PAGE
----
Supervisor Shows How Homelessness Can Hit Home

Photo by Larissa Althouse / OUTLOOK County Supervisor Kathryn Barger, addressing the Rotary Club, said the number of homeless in the San Gabriel Valley rose by more than 4,000 last year.
Photo by Larissa Althouse / OUTLOOK
County Supervisor Kathryn Barger, addressing the Rotary Club, said the number of homeless in the San Gabriel Valley rose by more than 4,000 last year.

For Kathryn Barger, the issue boils down to one of her fellow San Marino Titans.
The Los Angeles County District 5 supervisor was recalling a county program that endeavored to place the most vulnerable among the area’s chronically homeless residents in proper apartments instead of shelters, until the Great Recession prematurely pulled the plug on the effort. Speaking to her hometown Rotary Club of San Marino, she told her neighbors that her fight against homelessness and work on mental health issues affects them, too.
Barger, elected to the Board of Supervisors in 2016, said she was reading a news article about the program about a decade ago when a photograph caught her attention. She recognized the homeless man being featured in the story about the program. He was someone she knew at San Marino High School way back when.
“I’m looking at the picture and I’m thinking, ‘How can this be?’” Barger explained to a room so quiet one could virtually hear a pin hit the carpet. “And then it was an ‘Aha!’ moment. Mental health knows no boundaries. It doesn’t matter your socioeconomics. It doesn’t matter your ethnic background. This man had a family and he was doing well. His mental health went undiagnosed and it took the best of him.”
Since being elected, Barger has used her position representing the largest of the county’s five districts to advocate for greater and more effective intervention to help the county’s homeless population, not least by leading the charge to place the Measure H sales tax on the March 2017 ballots. That quarter-cent tax, approved by voters, is expected to generate $355 million annually to help fund mental health services as part of homeless intervention.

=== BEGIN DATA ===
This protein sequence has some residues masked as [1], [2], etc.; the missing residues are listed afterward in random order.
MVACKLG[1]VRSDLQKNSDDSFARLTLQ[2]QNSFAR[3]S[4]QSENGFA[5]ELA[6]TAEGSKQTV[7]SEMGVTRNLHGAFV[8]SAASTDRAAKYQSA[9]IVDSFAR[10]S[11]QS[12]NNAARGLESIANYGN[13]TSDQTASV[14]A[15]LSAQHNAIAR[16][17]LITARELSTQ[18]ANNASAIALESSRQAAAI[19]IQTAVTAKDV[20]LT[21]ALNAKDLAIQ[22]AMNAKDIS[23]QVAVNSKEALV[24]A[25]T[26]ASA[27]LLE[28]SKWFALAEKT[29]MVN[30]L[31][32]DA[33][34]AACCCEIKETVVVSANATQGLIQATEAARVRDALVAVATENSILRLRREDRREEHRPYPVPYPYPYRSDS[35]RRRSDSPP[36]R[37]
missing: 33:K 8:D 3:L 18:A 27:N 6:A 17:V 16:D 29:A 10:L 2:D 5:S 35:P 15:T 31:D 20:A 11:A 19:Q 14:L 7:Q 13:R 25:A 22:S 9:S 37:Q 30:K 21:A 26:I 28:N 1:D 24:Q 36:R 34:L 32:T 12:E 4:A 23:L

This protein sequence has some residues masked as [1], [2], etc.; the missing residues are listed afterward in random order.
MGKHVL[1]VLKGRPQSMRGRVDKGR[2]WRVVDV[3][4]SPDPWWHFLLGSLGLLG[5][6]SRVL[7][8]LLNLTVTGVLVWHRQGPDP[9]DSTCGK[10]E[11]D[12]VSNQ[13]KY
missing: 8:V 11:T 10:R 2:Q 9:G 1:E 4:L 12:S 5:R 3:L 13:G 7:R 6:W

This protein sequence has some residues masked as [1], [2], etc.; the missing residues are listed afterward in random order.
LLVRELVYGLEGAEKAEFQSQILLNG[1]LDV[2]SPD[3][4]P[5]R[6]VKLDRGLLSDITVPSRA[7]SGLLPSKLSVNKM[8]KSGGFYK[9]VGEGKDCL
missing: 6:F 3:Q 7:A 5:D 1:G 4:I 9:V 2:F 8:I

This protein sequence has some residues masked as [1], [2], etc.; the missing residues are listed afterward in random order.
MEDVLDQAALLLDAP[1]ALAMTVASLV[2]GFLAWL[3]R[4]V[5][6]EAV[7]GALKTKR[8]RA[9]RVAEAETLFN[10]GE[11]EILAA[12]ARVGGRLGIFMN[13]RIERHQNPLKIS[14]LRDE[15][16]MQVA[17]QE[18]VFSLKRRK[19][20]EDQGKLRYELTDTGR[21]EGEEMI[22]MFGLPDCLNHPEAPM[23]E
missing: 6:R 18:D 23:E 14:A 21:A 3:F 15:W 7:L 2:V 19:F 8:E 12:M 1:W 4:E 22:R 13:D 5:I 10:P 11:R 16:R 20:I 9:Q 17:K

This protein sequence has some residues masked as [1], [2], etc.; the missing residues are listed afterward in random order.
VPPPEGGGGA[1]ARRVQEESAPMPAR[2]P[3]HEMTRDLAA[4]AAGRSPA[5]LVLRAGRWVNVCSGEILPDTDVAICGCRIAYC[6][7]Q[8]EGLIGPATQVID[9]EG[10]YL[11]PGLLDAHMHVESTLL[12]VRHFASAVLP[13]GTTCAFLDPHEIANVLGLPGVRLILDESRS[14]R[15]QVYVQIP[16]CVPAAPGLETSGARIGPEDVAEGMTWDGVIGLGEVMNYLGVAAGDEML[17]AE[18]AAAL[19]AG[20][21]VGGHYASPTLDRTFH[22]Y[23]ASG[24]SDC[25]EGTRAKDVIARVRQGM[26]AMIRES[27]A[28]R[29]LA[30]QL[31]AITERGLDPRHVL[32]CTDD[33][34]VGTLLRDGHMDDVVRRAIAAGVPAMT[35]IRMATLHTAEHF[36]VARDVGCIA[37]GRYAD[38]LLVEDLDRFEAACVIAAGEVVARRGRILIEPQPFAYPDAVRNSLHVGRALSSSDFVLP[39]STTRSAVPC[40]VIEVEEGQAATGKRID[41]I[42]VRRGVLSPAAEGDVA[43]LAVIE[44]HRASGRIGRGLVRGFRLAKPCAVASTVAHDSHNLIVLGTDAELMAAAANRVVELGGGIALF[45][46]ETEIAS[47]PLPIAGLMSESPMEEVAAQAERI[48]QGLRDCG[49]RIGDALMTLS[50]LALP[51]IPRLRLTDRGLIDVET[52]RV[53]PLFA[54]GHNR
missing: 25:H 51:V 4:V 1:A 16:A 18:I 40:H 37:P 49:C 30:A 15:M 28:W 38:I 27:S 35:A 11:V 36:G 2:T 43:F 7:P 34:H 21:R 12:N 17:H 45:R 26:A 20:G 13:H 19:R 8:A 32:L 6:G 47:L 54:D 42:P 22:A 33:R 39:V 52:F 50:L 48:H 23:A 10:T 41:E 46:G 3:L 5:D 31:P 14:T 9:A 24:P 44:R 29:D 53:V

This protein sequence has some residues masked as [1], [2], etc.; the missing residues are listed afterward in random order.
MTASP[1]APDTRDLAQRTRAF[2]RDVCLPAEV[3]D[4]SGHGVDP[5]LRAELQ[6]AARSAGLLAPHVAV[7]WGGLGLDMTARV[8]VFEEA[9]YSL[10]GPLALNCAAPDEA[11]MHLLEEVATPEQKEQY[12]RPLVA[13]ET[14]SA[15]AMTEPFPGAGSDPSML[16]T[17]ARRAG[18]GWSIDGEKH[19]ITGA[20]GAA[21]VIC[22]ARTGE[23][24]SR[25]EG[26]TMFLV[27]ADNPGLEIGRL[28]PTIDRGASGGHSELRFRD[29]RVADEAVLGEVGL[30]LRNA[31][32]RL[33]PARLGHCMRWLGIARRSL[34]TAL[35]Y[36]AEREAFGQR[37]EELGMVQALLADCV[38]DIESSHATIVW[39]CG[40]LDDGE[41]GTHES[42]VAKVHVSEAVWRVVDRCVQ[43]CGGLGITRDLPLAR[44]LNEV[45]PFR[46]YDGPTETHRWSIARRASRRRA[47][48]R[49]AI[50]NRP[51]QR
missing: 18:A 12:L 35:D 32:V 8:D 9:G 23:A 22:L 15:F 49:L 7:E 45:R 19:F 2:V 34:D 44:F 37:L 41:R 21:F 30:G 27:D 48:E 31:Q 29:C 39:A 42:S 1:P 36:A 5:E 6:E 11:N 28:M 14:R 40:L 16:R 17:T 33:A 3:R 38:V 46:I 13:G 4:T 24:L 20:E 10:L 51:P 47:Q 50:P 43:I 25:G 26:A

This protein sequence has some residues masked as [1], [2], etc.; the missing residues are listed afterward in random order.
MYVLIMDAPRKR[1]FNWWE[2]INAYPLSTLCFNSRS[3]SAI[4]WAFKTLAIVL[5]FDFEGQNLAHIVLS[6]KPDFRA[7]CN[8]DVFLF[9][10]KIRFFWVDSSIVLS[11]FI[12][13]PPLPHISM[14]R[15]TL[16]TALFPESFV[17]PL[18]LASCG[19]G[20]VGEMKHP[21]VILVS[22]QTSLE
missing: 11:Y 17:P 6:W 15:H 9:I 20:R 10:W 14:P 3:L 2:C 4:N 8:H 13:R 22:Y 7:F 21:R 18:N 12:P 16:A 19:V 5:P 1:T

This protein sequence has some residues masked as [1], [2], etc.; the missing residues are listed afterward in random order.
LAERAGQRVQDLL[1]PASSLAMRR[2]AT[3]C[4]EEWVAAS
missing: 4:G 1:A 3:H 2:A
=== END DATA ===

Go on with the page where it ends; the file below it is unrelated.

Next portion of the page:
Job training and, of course, permanent housing are other facets of the county’s actions for the past few years. Barger said as of last week, about 16,000 formerly homeless residents had been placed in permanent housing with assistance from county programs. She added she remains unpersuaded that rent control would alleviate housing instability, preferring instead a more YIMBY — “Yes in My Back Yard” — approach in allowing developers more leeway to build.
“This is a huge step forward,” she said. “I am all about a hand up, not a handout. I don’t believe government should do this alone.”
Barger explained that recent data indicated the number of homeless in the San Gabriel Valley had grown by more than 4,000 last year, most of whom were new to that situation. The latter detail presented an advantage in that newly homeless are typically easier to get back on the right track, but also was indicative of worsening root causes: the rise of living costs with stagnating wages and what Barger considers well-intentioned but misguided reforms to criminal justice. Newer state laws have reduced a number of drug crimes from felonies to misdemeanors in an effort to thin out jail populations, but one of the results, Barger claimed, is that those arrested for such drug crimes are basically given tickets instead of going to court and, if convicted, given the option of rehabilitation or jail.
“I argue that it’s setting them up for failure,” she said. “I really believe we are doing a disservice to individuals by enabling them to go down this path.”

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